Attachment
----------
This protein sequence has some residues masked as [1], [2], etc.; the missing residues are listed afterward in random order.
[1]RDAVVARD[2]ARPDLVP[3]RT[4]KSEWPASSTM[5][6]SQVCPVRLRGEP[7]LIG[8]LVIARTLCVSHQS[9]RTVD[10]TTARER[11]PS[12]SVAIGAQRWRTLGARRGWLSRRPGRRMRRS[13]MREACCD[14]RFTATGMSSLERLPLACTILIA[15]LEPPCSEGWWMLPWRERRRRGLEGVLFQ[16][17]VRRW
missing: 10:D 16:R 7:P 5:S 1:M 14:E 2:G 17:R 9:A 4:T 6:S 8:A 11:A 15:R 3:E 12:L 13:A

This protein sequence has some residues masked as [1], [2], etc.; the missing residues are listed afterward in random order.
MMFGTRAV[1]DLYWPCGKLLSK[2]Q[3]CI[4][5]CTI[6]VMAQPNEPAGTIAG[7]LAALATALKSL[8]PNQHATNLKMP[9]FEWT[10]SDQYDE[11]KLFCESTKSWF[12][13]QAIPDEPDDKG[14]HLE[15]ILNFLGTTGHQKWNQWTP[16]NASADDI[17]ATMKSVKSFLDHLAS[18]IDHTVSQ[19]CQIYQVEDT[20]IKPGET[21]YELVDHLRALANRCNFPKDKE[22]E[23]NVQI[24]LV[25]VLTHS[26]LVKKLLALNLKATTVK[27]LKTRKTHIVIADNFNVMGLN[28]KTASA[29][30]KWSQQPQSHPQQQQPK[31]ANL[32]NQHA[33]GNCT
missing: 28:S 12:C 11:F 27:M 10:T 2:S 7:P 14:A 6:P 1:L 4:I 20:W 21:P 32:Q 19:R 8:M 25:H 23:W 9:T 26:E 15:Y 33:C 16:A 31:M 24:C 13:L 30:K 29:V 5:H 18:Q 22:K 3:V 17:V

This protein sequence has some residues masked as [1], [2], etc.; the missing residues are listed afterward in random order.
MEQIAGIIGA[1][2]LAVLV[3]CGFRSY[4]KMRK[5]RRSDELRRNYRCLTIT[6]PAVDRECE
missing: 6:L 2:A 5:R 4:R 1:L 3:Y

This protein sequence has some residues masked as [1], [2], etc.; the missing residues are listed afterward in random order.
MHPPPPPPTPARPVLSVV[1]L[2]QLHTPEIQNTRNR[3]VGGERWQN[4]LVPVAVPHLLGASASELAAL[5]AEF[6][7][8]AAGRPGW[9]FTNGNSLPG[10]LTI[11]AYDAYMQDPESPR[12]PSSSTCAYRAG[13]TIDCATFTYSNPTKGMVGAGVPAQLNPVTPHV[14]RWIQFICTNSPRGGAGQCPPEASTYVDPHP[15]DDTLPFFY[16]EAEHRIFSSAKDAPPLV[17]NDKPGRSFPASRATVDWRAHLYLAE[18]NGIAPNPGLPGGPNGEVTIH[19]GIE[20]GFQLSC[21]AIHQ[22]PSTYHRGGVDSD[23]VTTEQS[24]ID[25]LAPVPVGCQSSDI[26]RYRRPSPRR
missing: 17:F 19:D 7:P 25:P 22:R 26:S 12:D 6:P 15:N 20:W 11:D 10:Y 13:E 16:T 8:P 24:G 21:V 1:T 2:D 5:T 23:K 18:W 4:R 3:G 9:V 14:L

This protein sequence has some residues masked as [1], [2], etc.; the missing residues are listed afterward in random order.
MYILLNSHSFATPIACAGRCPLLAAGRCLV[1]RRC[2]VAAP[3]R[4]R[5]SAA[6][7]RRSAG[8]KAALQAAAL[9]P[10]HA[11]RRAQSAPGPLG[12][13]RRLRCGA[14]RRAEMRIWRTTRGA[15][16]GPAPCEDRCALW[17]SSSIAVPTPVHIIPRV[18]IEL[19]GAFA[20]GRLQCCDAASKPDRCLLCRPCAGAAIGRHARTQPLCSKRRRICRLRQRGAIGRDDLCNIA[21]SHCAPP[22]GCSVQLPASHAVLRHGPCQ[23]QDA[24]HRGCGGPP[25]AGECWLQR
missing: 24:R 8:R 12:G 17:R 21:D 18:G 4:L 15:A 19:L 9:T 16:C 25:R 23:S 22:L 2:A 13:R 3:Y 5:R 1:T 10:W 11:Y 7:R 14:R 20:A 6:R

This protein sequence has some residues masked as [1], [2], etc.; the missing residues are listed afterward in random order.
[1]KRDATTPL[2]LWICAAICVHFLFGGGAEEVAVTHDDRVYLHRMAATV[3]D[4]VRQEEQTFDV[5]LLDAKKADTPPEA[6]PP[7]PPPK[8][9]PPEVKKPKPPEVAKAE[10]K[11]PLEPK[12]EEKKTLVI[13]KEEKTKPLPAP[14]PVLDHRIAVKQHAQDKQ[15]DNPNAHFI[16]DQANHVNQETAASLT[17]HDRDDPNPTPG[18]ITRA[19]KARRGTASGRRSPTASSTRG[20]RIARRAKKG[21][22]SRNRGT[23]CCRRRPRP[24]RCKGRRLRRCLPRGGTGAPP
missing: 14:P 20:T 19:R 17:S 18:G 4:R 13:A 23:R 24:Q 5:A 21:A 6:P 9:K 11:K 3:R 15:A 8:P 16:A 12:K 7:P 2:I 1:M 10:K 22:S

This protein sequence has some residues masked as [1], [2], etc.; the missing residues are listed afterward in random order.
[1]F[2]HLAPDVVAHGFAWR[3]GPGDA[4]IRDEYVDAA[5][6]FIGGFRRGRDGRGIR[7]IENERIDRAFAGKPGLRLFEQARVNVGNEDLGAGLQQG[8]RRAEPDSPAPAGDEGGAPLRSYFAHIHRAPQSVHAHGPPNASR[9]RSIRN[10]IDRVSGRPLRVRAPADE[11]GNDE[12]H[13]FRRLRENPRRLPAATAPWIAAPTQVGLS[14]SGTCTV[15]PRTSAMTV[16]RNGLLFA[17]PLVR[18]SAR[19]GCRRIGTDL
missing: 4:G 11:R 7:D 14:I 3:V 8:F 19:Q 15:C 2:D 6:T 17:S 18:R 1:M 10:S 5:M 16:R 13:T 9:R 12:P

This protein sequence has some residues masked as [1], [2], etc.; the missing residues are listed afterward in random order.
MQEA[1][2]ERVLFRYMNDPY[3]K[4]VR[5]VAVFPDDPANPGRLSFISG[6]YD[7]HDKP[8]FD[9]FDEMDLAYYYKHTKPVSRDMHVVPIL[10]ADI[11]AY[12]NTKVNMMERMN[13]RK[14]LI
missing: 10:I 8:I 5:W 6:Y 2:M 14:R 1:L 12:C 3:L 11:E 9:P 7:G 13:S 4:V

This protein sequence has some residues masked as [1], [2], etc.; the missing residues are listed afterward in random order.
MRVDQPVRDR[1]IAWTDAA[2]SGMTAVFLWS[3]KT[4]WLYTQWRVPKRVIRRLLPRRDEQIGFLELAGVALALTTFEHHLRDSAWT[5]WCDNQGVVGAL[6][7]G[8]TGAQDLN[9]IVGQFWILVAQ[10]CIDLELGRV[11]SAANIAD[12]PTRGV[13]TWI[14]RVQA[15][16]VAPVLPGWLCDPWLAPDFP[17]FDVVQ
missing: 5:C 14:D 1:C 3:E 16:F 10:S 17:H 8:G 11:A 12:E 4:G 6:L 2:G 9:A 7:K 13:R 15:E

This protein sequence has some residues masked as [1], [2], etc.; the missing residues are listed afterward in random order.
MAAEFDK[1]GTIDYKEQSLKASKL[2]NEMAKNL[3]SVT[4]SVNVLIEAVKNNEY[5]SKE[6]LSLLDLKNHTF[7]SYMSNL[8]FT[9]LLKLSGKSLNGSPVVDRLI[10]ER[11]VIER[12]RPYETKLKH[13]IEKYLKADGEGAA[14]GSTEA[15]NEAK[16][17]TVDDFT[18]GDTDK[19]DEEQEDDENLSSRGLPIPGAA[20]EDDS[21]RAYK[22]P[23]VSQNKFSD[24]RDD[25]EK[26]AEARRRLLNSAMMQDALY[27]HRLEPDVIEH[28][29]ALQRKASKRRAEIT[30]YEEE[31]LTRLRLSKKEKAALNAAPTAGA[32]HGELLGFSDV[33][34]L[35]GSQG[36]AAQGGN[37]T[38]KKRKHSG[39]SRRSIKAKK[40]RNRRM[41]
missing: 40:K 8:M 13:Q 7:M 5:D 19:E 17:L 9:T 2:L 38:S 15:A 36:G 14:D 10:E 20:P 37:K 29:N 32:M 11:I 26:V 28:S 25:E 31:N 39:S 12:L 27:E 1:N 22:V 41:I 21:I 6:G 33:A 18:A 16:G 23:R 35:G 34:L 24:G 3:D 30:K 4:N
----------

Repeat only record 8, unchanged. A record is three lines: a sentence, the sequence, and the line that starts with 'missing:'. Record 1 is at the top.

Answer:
This protein sequence has some residues masked as [1], [2], etc.; the missing residues are listed afterward in random order.
MQEA[1][2]ERVLFRYMNDPY[3]K[4]VR[5]VAVFPDDPANPGRLSFISG[6]YD[7]HDKP[8]FD[9]FDEMDLAYYYKHTKPVSRDMHVVPIL[10]ADI[11]AY[12]NTKVNMMERMN[13]RK[14]LI
missing: 10:I 8:I 5:W 6:Y 2:M 14:R 1:L 12:C 3:L 11:E 9:P 7:G 13:S 4:V